On the 28th July, Dublin had its first annual Trans Pride. It was organised from the beginning as a grassroots protest by and for trans people, trying to bring Pride back to its radical roots as a protest movement and rejecting the corporate taint that suffocates most establishment Prides, with companies that carry out queerphobic policies allowed to march or take part in what for them is nothing but an exercise in corporate pinkwashing.

The protest marched to Fairview park following in the footsteps of Dublin’s first pride 35 years ago, which was a march against violence following the brutal murder of Declan Flynn in the park itself. Over 1,000 people attended the march and the opening and closing rallies. There was a defiant and angry mood in the air, but overall the tone of the day was optimistic and determined. There was participation from a host of different LGBTQ+ organisations and community groups, as well as trade unions, student groups, anti-racist organisations, housing campaign groups and more.

Trans Pride has a protest that demanded real change and equality for trans people and put that political message at its core, with the central theme being bodily autonomy. This was also relevant in the wake of the historic Repeal referendum, which saw a huge majority of people endorse choice and a pregnant person’s bodily autonomy. It was necessary to have a specific march to highlight the needs of the trans community, not only because of the toothless and corporatised nature of establishment Pride but because of the severe nature of trans-oppression and the unique needs and demands of our community.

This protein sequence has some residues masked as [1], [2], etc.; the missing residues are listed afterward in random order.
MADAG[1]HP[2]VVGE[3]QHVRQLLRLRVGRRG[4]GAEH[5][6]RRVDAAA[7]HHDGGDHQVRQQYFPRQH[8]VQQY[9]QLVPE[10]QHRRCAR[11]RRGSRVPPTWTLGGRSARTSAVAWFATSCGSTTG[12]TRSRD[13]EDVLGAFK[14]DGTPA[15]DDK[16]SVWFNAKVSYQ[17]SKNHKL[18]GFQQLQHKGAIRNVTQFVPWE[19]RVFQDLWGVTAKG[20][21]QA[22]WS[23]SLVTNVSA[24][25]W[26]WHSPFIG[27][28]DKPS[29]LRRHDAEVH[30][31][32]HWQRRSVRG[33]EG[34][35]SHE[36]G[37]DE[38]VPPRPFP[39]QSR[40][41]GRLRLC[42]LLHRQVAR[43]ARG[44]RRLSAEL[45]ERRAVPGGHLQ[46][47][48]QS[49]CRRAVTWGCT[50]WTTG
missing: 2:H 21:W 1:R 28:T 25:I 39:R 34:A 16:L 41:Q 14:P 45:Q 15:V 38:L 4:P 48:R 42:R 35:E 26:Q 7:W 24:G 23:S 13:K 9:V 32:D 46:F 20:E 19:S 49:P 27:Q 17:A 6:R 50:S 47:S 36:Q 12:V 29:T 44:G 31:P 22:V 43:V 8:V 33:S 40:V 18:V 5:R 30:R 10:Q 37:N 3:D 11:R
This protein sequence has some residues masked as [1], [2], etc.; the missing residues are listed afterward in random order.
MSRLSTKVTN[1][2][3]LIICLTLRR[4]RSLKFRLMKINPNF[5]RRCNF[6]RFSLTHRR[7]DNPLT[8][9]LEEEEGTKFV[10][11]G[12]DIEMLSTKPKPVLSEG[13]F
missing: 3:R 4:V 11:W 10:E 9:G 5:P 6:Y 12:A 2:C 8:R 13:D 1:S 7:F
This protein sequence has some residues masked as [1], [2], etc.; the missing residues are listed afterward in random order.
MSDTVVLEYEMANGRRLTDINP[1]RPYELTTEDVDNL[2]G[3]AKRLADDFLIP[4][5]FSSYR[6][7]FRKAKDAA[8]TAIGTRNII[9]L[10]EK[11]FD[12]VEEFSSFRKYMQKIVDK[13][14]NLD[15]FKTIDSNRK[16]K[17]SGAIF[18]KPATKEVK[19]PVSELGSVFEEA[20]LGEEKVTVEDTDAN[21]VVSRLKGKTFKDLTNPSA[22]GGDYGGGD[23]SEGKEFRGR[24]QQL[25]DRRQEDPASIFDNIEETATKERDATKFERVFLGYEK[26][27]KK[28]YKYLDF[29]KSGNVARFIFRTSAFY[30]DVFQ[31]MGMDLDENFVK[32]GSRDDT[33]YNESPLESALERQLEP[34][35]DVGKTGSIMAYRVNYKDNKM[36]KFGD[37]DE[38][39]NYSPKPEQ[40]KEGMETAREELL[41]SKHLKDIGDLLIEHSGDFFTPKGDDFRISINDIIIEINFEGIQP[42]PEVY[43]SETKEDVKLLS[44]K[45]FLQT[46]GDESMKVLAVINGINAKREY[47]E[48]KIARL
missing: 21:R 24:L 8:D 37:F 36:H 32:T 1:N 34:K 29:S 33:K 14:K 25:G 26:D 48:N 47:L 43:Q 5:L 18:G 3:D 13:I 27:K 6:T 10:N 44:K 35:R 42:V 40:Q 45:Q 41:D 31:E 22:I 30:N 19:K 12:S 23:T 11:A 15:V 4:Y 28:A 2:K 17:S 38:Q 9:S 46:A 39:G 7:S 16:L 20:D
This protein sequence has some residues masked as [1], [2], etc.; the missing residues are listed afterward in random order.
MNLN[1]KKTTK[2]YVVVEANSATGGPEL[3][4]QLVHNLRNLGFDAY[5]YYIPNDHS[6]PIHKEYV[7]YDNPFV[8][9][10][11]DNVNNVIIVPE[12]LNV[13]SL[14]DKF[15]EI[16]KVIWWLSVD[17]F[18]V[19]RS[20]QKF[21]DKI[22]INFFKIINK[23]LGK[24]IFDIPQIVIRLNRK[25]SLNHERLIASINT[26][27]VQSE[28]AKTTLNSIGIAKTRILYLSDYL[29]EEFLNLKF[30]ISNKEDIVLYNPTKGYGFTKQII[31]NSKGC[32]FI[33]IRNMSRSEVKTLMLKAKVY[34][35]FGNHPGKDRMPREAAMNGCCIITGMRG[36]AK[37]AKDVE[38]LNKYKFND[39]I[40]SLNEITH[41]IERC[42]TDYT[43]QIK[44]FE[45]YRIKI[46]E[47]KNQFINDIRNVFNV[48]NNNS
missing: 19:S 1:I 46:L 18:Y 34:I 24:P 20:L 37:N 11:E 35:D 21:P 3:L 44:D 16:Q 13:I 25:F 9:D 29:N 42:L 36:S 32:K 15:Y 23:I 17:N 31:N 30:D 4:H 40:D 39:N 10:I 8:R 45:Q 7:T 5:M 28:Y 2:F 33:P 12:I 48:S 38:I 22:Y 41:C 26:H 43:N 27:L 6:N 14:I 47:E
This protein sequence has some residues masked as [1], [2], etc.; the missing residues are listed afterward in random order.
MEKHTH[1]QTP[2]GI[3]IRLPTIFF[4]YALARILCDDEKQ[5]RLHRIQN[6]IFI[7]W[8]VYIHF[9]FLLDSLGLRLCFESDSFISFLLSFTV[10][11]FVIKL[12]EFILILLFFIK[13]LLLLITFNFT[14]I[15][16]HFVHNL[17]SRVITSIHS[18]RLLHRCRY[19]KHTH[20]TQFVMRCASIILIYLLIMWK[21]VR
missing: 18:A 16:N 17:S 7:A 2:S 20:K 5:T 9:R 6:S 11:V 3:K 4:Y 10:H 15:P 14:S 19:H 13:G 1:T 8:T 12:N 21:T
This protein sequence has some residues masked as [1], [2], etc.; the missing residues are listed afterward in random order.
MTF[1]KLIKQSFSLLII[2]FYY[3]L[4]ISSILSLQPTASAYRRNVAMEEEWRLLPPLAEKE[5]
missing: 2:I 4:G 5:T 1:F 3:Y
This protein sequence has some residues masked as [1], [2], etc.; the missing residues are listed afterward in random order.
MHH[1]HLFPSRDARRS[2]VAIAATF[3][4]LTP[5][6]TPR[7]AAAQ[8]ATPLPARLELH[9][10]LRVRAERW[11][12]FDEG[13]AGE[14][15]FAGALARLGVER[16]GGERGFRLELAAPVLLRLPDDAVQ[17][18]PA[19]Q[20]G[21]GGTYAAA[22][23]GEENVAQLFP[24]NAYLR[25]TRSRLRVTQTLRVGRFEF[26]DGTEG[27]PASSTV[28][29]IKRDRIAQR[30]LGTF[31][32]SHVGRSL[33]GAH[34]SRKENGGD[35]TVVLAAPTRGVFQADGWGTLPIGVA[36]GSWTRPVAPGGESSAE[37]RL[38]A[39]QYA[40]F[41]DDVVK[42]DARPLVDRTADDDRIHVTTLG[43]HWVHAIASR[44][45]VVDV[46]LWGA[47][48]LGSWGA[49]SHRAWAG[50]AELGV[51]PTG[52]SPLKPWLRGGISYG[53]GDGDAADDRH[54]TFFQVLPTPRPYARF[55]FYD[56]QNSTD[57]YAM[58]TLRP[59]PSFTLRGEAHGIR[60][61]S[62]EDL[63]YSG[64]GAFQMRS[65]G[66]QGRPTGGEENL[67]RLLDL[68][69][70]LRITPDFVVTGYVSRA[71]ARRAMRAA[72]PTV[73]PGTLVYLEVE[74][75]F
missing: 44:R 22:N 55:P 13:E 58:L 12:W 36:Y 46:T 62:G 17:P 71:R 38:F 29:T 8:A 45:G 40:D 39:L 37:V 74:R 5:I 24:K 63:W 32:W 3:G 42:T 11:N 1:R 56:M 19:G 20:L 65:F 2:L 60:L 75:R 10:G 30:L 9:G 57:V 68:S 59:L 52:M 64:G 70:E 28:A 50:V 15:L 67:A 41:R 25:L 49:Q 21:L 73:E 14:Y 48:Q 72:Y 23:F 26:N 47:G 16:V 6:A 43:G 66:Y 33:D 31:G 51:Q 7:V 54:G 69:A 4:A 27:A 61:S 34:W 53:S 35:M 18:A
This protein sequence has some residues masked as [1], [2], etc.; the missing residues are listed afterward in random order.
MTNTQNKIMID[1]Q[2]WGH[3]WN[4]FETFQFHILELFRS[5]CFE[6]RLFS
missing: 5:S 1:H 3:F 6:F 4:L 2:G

This included the need for adequate access to healthcare services, including gender confirmation surgery and HRT via an informed consent model; greater access to social housing, given the disproportionately high number of homeless youth who are LGBTQ+ in general but specifically trans; the right of all people over 16 to self-determine their gender marker without interference from the state, as well as highlighting the plight of LGBTQ+ asylum seekers and refugees. By uniting all of these struggles against the system in the fight for liberation, not just assimilation, it is possible to imagine a better world where we are all liberated from the oppressive capitalist chains that bind us. Our struggle is an international struggle and we can not rest until we are all free.

By Thomas White